Way back in 1961, when a small Liverpool based group called The Beatles were busy trying to build their reputation, Johnny Hayes (a Fulham legend and a man described as “the greatest passer I’ve ever seen” by Pele), shattered the pay record in England by becoming the first footballer to be paid £100 a week. Even as late as 1971, a well-permed Kevin Keegan, who had already established himself as one of the best players in England, was earning a basic £80 while playing for Shankly’s Liverpool.
Another Liverpool legend, Robbie Fowler, must’ve felt some solidarity with these men as it emerged last week that he had been offered a contract by Ian Holloway’s Blackpool that paid him the grand amount of £90 a week, topped up with £5000 if he finishes a full game. Of course, the chances of a just-about-in-shape 36 year old being on the pitch for an entire game, even in the championship, are about as high as Rangers winning an award for Business Ethics. Fowler considered the prospect of collecting a couple of fifty quid notes from the club office at the end of every week not being worth the effort and respectfully declined the contract.
Now, one way of looking at this bit of news is that this represents the lowest point in a career that has been heading downhill at an alarming rate. Fowler’s star has fallen pretty quickly- he’s gone from being the 4th highest scorer in the EPL era to being a quintessential journeyman at clubs like Perth Glory and Muangthong United, the latter being the last club where he held a contract. It was at this point where he started training with Blackpool and was presented with the contract.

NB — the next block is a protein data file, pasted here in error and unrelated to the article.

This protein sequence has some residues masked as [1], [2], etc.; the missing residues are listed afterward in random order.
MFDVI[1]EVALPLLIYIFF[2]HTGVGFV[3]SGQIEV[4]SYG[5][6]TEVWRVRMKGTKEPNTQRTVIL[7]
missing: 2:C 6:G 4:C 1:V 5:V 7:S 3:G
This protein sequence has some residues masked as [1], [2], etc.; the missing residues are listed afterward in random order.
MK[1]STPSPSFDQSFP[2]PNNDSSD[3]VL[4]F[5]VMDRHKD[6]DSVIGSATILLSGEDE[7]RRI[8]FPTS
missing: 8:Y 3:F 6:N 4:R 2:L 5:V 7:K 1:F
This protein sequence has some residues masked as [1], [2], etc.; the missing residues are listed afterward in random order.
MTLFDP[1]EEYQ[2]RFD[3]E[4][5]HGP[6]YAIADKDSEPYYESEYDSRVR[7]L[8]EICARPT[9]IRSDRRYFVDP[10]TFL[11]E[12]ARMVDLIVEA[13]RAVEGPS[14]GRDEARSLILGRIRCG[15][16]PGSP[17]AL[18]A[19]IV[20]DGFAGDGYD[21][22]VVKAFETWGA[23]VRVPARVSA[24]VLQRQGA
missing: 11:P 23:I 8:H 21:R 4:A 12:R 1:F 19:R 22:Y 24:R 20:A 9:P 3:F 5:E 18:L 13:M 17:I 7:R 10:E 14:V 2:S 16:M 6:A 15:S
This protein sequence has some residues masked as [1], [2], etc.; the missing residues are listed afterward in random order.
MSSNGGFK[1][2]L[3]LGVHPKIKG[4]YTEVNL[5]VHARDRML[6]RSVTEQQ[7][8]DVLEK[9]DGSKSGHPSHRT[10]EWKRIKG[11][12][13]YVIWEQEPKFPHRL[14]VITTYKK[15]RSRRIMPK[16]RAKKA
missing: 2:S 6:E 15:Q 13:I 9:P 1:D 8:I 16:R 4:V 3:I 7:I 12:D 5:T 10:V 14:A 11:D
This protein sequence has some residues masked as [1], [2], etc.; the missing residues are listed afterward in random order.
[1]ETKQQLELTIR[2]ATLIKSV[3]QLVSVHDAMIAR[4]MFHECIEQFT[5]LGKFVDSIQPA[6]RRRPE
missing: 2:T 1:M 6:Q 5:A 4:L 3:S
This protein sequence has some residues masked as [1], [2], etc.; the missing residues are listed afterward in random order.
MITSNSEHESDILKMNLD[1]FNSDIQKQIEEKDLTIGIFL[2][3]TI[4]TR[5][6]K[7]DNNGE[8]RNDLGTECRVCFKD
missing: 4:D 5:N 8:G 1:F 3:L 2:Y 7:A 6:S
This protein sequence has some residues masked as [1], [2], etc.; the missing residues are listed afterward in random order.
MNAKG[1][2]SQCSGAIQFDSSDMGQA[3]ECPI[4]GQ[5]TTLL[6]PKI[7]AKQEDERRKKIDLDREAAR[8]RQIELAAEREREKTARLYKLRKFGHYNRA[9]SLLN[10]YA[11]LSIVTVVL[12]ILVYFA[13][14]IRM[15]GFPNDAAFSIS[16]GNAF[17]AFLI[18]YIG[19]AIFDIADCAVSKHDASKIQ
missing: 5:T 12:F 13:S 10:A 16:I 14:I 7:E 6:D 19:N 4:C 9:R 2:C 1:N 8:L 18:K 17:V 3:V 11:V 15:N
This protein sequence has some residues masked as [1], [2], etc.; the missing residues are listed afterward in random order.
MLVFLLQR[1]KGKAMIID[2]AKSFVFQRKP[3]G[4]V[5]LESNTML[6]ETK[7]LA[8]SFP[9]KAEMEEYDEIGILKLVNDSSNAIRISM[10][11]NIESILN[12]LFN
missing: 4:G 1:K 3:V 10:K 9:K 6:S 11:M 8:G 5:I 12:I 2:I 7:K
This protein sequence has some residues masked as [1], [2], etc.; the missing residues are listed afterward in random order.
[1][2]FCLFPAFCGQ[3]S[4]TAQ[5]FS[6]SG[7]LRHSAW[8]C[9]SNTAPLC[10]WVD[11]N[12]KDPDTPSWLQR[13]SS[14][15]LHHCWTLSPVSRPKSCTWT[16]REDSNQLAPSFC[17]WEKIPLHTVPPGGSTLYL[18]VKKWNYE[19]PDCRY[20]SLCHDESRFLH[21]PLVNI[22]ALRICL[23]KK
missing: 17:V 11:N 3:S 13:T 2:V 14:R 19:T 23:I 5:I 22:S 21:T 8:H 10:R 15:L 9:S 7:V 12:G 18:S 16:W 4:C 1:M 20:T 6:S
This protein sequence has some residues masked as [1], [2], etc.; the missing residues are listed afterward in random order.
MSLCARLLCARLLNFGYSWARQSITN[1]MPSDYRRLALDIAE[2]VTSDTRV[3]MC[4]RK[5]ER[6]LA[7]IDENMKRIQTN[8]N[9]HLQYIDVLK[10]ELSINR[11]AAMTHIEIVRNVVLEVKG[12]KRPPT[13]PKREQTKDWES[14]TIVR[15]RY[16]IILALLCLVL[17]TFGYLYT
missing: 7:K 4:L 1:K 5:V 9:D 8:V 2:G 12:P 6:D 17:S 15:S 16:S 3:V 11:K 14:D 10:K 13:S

Rather more importantly, this incident brings into focus the wage structure of Blackpool, which is a breath of fresh air in the world of English football. The management at Bloomfield Road deliberately eschews inflated wages and spending silly money on squads in favour of a stable, sustainable business model. Blackpool stubbornly refuse to pay any player more than 10,000£ a week, even when they got promoted to the Premiership last season. While they eventually got relegated after a brief dream run, such frugal expenditure has assured the club enormous long term stability- something that clubs of comparable size can only dream of (Bloomfield Road just seats 17,000, which in itself is an increase from the 12,000 capacity and just 3 permanent stands from its pre-EPL days). Considering its average turnover pre-EPL was around £7m, the EPL bonanza of £42m, with a surplus of £32m season, with parachute payments of £16m per season till 2012/13 will go a long way towards securing the club’s future.
Of course, not everything is rosy, with some fans being unhappy at the chairman, Karl Oyston, pocketing £11m of the profits rather than investing them in the club while others noting that the club has no other ambition apart from finding stability in the 2nd tier of English football. Still, it is something that certain top level clubs will envy- Portsmouth are in financial free fall after a few glorious seasons at the top, while others like Wigan and Bolton, with their enormous wage bills and debt coupled with relatively low support, will be dreading similar fates if they get relegated and cut off from EPL revenues.
So, assuring the stability of the the club must be considered another feather in the cap of the manager, Ian Holloway- the man who guided Blackpool to the EPL via play-offs and gave them a memorable season at the top level, which included a double over Liverpool and away wins at Stoke and Sunderland. It was a fact that wasn’t lost on Fowler, who said via Twitter that his respect for Holloway actually increased during the negotiations even though they must’ve been pretty humiliating for him.